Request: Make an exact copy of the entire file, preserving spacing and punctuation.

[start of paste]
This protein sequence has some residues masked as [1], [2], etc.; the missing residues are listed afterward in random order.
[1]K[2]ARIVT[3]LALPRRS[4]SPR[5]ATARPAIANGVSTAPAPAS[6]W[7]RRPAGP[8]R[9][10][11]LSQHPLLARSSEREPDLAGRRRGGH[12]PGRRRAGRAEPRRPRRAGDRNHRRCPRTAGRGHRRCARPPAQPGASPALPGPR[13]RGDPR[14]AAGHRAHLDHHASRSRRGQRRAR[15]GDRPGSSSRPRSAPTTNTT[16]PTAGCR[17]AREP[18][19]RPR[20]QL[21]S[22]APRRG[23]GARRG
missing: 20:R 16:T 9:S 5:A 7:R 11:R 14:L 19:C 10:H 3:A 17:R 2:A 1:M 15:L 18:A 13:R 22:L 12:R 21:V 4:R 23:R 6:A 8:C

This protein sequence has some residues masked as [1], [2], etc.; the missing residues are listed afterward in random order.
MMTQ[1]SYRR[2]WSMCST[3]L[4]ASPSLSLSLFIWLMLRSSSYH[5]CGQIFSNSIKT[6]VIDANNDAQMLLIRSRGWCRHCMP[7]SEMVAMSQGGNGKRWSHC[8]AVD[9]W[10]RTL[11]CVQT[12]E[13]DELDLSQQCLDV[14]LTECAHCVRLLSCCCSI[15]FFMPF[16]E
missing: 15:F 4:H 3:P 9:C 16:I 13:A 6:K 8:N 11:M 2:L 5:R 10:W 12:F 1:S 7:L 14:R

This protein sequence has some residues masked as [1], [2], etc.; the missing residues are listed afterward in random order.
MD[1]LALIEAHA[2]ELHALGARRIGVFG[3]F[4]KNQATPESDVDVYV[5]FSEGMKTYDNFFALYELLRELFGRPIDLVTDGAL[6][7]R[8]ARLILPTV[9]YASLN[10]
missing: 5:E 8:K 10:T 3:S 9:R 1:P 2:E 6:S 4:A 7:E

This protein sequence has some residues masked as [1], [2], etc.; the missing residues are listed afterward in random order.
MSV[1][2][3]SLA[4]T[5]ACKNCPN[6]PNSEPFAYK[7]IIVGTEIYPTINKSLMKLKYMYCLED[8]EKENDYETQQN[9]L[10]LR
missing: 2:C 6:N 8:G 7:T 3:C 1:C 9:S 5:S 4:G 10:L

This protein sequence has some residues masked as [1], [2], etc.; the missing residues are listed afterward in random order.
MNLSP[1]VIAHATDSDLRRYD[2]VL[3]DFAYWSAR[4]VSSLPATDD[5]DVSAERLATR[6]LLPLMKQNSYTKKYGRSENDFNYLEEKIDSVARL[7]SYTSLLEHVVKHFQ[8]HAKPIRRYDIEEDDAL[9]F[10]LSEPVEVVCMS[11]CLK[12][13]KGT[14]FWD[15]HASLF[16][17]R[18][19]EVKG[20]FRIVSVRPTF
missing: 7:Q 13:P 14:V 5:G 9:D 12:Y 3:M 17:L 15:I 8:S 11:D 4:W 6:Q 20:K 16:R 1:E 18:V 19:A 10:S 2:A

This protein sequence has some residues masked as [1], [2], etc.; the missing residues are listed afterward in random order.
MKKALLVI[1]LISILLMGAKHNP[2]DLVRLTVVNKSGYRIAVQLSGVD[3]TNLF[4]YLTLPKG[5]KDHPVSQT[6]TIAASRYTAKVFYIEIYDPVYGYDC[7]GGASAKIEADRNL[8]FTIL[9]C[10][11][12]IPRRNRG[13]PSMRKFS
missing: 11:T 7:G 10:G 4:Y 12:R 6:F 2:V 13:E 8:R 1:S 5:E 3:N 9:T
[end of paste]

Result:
This protein sequence has some residues masked as [1], [2], etc.; the missing residues are listed afterward in random order.
[1]K[2]ARIVT[3]LALPRRS[4]SPR[5]ATARPAIANGVSTAPAPAS[6]W[7]RRPAGP[8]R[9][10][11]LSQHPLLARSSEREPDLAGRRRGGH[12]PGRRRAGRAEPRRPRRAGDRNHRRCPRTAGRGHRRCARPPAQPGASPALPGPR[13]RGDPR[14]AAGHRAHLDHHASRSRRGQRRAR[15]GDRPGSSSRPRSAPTTNTT[16]PTAGCR[17]AREP[18][19]RPR[20]QL[21]S[22]APRRG[23]GARRG
missing: 20:R 16:T 9:S 5:A 7:R 11:R 14:L 19:C 10:H 3:A 17:R 2:A 1:M 15:L 18:A 13:R 22:L 12:R 21:V 4:R 23:R 6:A 8:C

This protein sequence has some residues masked as [1], [2], etc.; the missing residues are listed afterward in random order.
MMTQ[1]SYRR[2]WSMCST[3]L[4]ASPSLSLSLFIWLMLRSSSYH[5]CGQIFSNSIKT[6]VIDANNDAQMLLIRSRGWCRHCMP[7]SEMVAMSQGGNGKRWSHC[8]AVD[9]W[10]RTL[11]CVQT[12]E[13]DELDLSQQCLDV[14]LTECAHCVRLLSCCCSI[15]FFMPF[16]E
missing: 15:F 4:H 3:P 9:C 16:I 13:A 6:K 8:N 11:M 2:L 5:R 10:W 12:F 1:S 7:L 14:R

This protein sequence has some residues masked as [1], [2], etc.; the missing residues are listed afterward in random order.
MD[1]LALIEAHA[2]ELHALGARRIGVFG[3]F[4]KNQATPESDVDVYV[5]FSEGMKTYDNFFALYELLRELFGRPIDLVTDGAL[6][7]R[8]ARLILPTV[9]YASLN[10]
missing: 5:E 8:K 10:T 3:S 9:R 1:P 2:E 6:S 4:A 7:E

This protein sequence has some residues masked as [1], [2], etc.; the missing residues are listed afterward in random order.
MSV[1][2][3]SLA[4]T[5]ACKNCPN[6]PNSEPFAYK[7]IIVGTEIYPTINKSLMKLKYMYCLED[8]EKENDYETQQN[9]L[10]LR
missing: 2:C 6:N 8:G 7:T 3:C 1:C 9:S 5:S 4:G 10:L

This protein sequence has some residues masked as [1], [2], etc.; the missing residues are listed afterward in random order.
MNLSP[1]VIAHATDSDLRRYD[2]VL[3]DFAYWSAR[4]VSSLPATDD[5]DVSAERLATR[6]LLPLMKQNSYTKKYGRSENDFNYLEEKIDSVARL[7]SYTSLLEHVVKHFQ[8]HAKPIRRYDIEEDDAL[9]F[10]LSEPVEVVCMS[11]CLK[12][13]KGT[14]FWD[15]HASLF[16][17]R[18][19]EVKG[20]FRIVSVRPTF
missing: 7:Q 13:P 14:V 5:G 9:D 12:Y 3:M 17:L 15:I 8:S 11:D 4:W 6:Q 20:K 16:R 1:E 18:V 19:A 10:S 2:A

This protein sequence has some residues masked as [1], [2], etc.; the missing residues are listed afterward in random order.
MKKALLVI[1]LISILLMGAKHNP[2]DLVRLTVVNKSGYRIAVQLSGVD[3]TNLF[4]YLTLPKG[5]KDHPVSQT[6]TIAASRYTAKVFYIEIYDPVYGYDC[7]GGASAKIEADRNL[8]FTIL[9]C[10][11][12]IPRRNRG[13]PSMRKFS
missing: 11:T 7:G 10:G 4:Y 12:R 6:F 2:V 13:E 8:R 1:S 5:E 3:N 9:T